The patient may try a few earwax removal methods at home unless they have a perforation (hole) or tubes in the eardrum.
Over-the-counter wax softening drops, for example, carbamide peroxide (Debrox, Auro, Murine) or warmed mineral oil may be put into the affected ear and then allowed to drain out after about five minutes.
A bulb-type syringe may be used to gently flush the ear with warm water. Ear-Clear is a warm-water irrigation device that is available online. It is very important not to use forced water, for example, a Water Pik, because this may cause damage to the eardrum.
Ear candling is not recommended. It is a hollow cone made of paraffin and beeswax with cloth on the tapered end. The tapered end is placed inside the ear, and an assistant lights the other end, while making sure your hair does not catch on fire. In theory, as the flame burns, a vacuum is created, which draws the wax out of the ear. Limited clinical trials , however, showed that no vacuum was created, and no wax was removed. Furthermore, this practice may result in serious injury.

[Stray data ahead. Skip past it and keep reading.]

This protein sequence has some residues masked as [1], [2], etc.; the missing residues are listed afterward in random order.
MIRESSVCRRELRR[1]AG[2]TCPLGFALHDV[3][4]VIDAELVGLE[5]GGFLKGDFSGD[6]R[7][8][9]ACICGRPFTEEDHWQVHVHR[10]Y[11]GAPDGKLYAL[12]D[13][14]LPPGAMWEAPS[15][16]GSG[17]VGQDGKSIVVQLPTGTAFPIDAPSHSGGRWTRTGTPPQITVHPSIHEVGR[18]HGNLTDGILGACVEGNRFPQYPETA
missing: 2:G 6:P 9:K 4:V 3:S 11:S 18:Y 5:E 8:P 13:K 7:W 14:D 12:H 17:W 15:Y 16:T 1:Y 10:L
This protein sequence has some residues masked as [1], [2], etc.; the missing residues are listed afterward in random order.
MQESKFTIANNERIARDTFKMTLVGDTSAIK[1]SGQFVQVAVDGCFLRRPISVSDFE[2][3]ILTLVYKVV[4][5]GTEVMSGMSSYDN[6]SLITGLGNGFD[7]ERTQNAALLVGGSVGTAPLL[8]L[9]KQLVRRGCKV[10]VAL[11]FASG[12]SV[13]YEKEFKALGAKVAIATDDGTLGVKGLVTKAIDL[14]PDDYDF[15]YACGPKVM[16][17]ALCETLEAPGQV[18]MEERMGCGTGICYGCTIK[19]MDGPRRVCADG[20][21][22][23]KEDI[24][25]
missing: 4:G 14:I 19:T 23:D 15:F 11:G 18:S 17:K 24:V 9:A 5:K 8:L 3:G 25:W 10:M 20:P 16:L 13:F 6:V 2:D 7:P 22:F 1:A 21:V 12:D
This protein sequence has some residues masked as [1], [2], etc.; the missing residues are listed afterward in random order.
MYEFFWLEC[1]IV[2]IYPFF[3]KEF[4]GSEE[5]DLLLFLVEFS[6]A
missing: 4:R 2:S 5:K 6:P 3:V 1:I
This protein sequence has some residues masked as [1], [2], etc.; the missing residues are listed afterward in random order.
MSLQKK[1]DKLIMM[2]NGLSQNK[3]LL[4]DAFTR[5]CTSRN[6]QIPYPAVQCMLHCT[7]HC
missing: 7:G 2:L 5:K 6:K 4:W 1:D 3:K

Earwax blockage can be prevented by avoiding the use of cotton-tipped swabs or Q-tips and other objects that push the wax deeper into the ear canal.
A recent study has also suggested that ear wax may be prevented by application of a topical emollient.
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